Because of women’s socialization, I think many women who, like me, are fortunate enough to have financial and professional stability experience a form of “survivor’s guilt” about our good fortune. This toxic sense of guilt informs women’s relationships, especially in marriages where women are the main or sole provider—creating an ancillary “provider’s guilt” that could have profound ramifications.
Simply, if extended unemployment creates an increase in domestic violence by men against women, as noted by the author, and also creates a phenomenon of “provider’s guilt” in abused women, is not a decrease in the reporting of domestic violence, and an increase in the number of women who remain in violent and abusive relationships, likely? If abused women feel partially responsible for their own abuse, due to a toxic sense of guilt, they are likely to take up the old adages of “It’s not his fault” and “He doesn’t really mean it.” The successes in recent decades in this area could be undermined, if the circumstances described by the author accurately reflect what is happening in today’s marriages because of joblessness.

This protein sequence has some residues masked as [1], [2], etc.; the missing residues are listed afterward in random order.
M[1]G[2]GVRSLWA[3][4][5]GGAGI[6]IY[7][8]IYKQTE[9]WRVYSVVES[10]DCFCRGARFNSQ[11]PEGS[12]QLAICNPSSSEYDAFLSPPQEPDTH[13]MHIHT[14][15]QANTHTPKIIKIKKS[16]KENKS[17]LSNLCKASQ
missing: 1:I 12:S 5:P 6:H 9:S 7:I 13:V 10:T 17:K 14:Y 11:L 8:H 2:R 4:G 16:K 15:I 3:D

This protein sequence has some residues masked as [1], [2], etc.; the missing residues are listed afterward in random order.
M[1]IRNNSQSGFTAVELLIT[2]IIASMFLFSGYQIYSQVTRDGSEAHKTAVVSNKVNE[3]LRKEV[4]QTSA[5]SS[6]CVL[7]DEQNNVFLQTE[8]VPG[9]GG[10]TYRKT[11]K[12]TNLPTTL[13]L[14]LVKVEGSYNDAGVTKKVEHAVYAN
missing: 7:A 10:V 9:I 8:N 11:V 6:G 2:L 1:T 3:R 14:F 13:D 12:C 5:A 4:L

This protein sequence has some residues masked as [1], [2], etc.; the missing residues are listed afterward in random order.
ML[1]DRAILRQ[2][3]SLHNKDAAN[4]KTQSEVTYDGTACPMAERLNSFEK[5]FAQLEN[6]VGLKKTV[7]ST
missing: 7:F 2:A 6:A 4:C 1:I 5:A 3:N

Sabrina Bano Jamil
Assistant Professor of Philosophy
Miami Dade College
I’d like to add two points to Don Peck’s well-researched article. First, he refers to research by Till von Wachter of Columbia University that says the graduates of elite universities will escape much of the suffering, but then he turns to Princeton Career Services Director Beverly Hamilton-Chandler’s observation that while hiring by major investment banks was down, recruiting by hedge funds and boutique financial firms partly offset that trend. One wonders if the hiring of some of our young people with the best computational skills by the financial industry that contributed so much to our current malaise is something to celebrate. We might also ask ourselves if general liberal-arts graduates from the same universities will be so lucky.
Secondly, the author seems to favor doing too much rather than too little with regard to government response. Maybe, but a case can be made that the problems we are confronting now and which he so powerfully defines are due at least in part to flawed public policies of the last generation that are coming home to roost. The government certainly has a role in the solution, but since it contributed to the problems, designing this solution will require great caution and more than a little humility.